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Be Who You Really Are

How to Increase Authenticity and Authentic Self-Expression

Because you can’t express your authentic feelings to others until you can identify them, engage in the fundamental mindfulness practice of recognizing your thoughts, sensations, and emotions. Don’t analyze them; simply acknowledge and honor them.

  • Take risks in sharing your authenticity with others. You will quickly learn that some people feel threatened by true authenticity—and you can cross them off your list of those with whom you can share your feelings. Others will open to you in very deep ways.
  • Practice assertively asking for what you want. If you’re in touch with your true feelings, you’ll be seen as assertive and likely to get what you request. But if you try to express yourself before you know what you truly feel, you may be seen as aggressive, abrasive, or ineffectual, and will be less likely to get what you request—and even if you get what you request, it could come at the expense of relationships.
  • Notice if you sometimes find yourself being nice to someone when you don’t feel a genuine positive connection. This behavior is inauthentic and disrespectful to both of you.
  • Living with authenticity means taking actions that are in harmony with your values. In this sense, the actions you take are expressions of your authentic self.
  • Whenever you are ambivalent about doing something, ask yourself how you will feel if you do it versus if you don’t do it; let that be your guide.
  • Practice saying “no” whenever it is genuine and appropriate.
  • Ask yourself throughout the day: How authentic am I in this moment? What am I feeling and needing in this moment? Am I being completely authentic in my interpersonal communications in this moment? Am I being nice or am I being real?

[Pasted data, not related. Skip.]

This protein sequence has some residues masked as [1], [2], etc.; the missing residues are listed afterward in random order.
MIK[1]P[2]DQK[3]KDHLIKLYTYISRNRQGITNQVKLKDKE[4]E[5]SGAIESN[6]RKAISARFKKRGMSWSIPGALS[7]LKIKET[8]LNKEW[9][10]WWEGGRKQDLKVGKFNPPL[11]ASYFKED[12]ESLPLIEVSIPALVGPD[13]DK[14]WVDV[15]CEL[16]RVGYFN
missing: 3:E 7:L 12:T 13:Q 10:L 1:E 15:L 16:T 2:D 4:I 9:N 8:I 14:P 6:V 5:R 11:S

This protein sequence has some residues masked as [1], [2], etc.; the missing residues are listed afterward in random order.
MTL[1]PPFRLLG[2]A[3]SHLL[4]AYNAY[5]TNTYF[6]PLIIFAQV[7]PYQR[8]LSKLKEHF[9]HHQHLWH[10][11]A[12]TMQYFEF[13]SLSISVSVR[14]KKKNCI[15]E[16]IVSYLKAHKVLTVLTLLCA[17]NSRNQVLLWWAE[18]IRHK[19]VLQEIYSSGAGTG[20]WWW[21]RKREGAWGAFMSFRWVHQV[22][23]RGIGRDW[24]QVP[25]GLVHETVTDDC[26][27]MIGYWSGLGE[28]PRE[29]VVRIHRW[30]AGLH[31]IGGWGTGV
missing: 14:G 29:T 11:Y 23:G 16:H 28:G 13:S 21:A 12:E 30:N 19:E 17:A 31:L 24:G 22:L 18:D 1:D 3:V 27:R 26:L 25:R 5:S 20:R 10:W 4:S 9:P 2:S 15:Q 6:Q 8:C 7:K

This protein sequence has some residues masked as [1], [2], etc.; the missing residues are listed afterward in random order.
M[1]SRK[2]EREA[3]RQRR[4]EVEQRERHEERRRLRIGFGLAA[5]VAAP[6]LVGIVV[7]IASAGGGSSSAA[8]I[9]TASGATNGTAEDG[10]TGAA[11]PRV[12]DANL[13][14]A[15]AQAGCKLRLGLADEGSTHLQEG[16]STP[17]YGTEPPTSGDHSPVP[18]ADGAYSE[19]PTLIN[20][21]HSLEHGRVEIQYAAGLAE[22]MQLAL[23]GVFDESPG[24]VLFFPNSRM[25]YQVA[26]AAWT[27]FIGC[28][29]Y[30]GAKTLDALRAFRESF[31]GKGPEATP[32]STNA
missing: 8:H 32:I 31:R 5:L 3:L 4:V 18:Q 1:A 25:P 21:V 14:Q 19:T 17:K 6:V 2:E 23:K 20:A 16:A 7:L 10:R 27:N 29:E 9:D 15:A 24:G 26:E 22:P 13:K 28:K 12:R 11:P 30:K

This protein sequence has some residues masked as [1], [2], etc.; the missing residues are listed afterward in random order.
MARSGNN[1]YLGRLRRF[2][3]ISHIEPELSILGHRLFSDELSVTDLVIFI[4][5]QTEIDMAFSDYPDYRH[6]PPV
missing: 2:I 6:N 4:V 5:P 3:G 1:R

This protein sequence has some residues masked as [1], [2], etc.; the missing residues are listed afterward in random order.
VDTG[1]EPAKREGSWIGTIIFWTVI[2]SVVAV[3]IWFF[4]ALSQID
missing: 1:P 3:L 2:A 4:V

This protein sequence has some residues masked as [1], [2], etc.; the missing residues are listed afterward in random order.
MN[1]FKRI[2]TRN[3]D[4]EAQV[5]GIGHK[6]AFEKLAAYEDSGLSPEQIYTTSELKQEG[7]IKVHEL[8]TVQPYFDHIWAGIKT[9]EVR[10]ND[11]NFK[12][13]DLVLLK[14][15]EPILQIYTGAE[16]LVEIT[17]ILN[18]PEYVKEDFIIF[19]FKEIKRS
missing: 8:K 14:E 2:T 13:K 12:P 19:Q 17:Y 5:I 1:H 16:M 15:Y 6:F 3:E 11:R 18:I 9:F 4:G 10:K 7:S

• Find a good psychotherapy group to join. When facilitated by an experienced and skilled group psychotherapist, it will provide an exceptional opportunity to improve authentic self-expression. In fact, it is probably the very best way to improve authenticity as well as self-expression.
  • Set the intention to stay in touch with feeling states and authentically express yourself from those authentic states.
  • Hang out with people who are very authentic and accepting. That experience will engender those qualities in you.
  • Think of an instance in your life where you authentically expressed yourself to someone and were respected by the other person. Intentionally recall that incident throughout the day, every day. Doing so will give you confidence to practice that behavior again.
  • Look for every opportunity to share how you feel about something with someone you trust. Take risks in expressing to people close to you what you like and don’t like regarding their behavior.


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The purpose of these videos and my website is to provide evidence-based information on how to live with self-care mastery. It is for all medical patients, caregivers, and advocates who want to learn how to collaborate with physicians to optimize the efficacy of your medical care.

Be Who You Really Are

Dr. Larry Berkelhammer

Dr. Berkelhammer is a retired mind-body medicine psychologist. He writes about mindfulness-based practices with a unique emphasis on optimization of wellbeing and health. Dr. Berkelhammer also lectures at San Francisco State University and UC San Francisco, and is currently teaching a class in Marin County through College of Marin. He is the author of the book "In Your Own Hands; New Hope for People with Chronic Medical Conditions".

See his extensive website: LarryBerkelhammer.com

In Your Own Hands: Mindfulness-Based Practices to Optimize Wellbeing - College of Marin Community Education


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APA Reference
Berkelhammer, D. (2016). Be Who You Really Are. Psych Central. Retrieved on September 21, 2018, from https://blogs.psychcentral.com/own-hands/2016/12/be-who-you-really-are/

 

Last updated: 7 Dec 2016
Last reviewed: By John M. Grohol, Psy.D. on 7 Dec 2016
Published on PsychCentral.com. All rights reserved.